http://www.flurl.com/uploaded/Ruuuuuuuun_8026.html

You gotta admit, this one is kinda funny. I doubt anyone was seriously injured. This one's for Danjama. http://forums.ubi.com/images/smilies/16x16_smiley-very-happy.gif

Fritz

ddsflyer
12-02-2005, 10:43 AM
I just missed hitting one of these at 5500 feet over Lake Elsinor, California once. What he was doing at 5500' in controlled airspace I will never know. With no need for a pilot's licence to fly one, many of the pilots of these things don't have a clue about the airspcae regulations they are violating or the danger they are in.

MLudner
12-02-2005, 11:37 AM
Originally posted by Ploughman:
There you go, 0 to life changing event in, ooh, maybe 3 seconds. Live everyday like it's your last, one day you'll be right.


Precisely. The uncertainty principle. That's why I don't worry about smoking much; we've all got it coming and you never know how long you have. Fear, Mr. Henry correctly observed, is the passion of slaves. I have already come within millimeters of death more than once: I've had bullets go right past my nose and right over my head, an idiot from Ecuador nearly killed me in act of insane stupidity that still staggers and infuriates me to this day when I think about it. http://forums.ubi.com/groupee_common/emoticons/icon_mad.gif
Such is life; it comes with no guarantees of anything.

MLudner
12-02-2005, 11:49 AM
Originally posted by Viper2005_:
Nothing wrong with flying an ultralight. The problem is making bad decisions.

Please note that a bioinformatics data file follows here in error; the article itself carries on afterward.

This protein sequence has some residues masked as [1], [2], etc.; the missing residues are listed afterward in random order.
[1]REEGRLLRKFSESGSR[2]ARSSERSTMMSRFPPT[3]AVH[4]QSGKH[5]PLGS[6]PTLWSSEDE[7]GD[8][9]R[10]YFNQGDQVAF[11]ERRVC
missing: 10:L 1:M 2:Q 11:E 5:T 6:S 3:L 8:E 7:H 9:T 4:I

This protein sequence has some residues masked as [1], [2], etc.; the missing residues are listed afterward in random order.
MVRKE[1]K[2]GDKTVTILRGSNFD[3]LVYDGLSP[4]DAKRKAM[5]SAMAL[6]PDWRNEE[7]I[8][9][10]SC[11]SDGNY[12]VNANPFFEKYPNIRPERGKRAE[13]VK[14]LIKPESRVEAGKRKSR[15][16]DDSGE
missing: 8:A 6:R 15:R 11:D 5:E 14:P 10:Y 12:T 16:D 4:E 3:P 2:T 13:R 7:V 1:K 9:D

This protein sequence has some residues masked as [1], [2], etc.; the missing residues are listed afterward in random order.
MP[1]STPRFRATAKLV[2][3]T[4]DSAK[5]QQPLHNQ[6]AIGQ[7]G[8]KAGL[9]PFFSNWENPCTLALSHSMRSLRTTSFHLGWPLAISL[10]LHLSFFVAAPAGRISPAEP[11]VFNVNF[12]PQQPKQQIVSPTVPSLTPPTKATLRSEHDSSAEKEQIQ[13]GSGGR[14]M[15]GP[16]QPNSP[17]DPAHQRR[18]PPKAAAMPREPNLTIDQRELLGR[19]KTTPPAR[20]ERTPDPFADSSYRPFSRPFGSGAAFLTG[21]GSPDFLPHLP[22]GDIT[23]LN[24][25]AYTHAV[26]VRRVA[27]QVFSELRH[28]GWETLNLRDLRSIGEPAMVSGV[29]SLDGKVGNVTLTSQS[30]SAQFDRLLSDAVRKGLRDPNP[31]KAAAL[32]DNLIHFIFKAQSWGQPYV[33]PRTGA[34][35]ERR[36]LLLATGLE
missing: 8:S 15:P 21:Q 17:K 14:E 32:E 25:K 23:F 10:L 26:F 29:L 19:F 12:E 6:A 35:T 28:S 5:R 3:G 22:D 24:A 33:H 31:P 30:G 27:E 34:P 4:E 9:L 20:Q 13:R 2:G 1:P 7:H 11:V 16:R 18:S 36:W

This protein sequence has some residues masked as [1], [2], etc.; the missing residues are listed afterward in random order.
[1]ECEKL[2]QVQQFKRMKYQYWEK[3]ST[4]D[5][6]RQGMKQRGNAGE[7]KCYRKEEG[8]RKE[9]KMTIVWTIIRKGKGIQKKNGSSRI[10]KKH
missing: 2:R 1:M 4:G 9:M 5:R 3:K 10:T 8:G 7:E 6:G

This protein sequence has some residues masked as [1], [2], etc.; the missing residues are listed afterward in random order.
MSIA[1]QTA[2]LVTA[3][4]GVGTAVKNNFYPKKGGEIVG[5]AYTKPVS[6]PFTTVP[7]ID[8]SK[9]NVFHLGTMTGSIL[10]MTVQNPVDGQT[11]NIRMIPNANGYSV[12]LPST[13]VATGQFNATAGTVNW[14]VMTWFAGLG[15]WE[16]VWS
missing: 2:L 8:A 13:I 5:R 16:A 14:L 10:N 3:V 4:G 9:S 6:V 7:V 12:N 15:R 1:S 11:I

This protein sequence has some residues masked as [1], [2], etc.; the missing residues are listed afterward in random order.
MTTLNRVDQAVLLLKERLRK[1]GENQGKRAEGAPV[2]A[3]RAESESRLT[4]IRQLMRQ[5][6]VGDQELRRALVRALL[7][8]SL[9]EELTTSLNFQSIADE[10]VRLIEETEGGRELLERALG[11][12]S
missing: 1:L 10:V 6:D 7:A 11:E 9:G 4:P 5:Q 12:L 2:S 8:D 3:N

This video has been around for a while, and somewhere out there used to be a page on which the pilot talks about it...

Anyway

i) Maintainance - engines generally don't fail if they're given appropriate care and feeding. In this case the fuel system failed to behave itself.

ii) Pilot error -

A) He had a lot of runway ahead of him - why did he turn? Ultralights generally glide like bricks, and climb rather close to their stall speed. This is bad medicine at low altitude unless you've got somewhere to put the aircraft when the engine quits. Always leave yourself a way out.

B) He didn't react correctly to the failure. You can see him hauling back on the stick the whole way down. He stalls the aircraft almost immediately after the failure, and thereafter is simply along for the ride. Had he not stalled, perhaps he might have had some options, despite the poor descision to head towards trees at such low altitude.

This accident need not have happened. The engine failure was preventable. Even after the engine failure, the crash itself was avoidable.

Aeroplanes are not inherently dangerous, but they are remarkably unforgiving.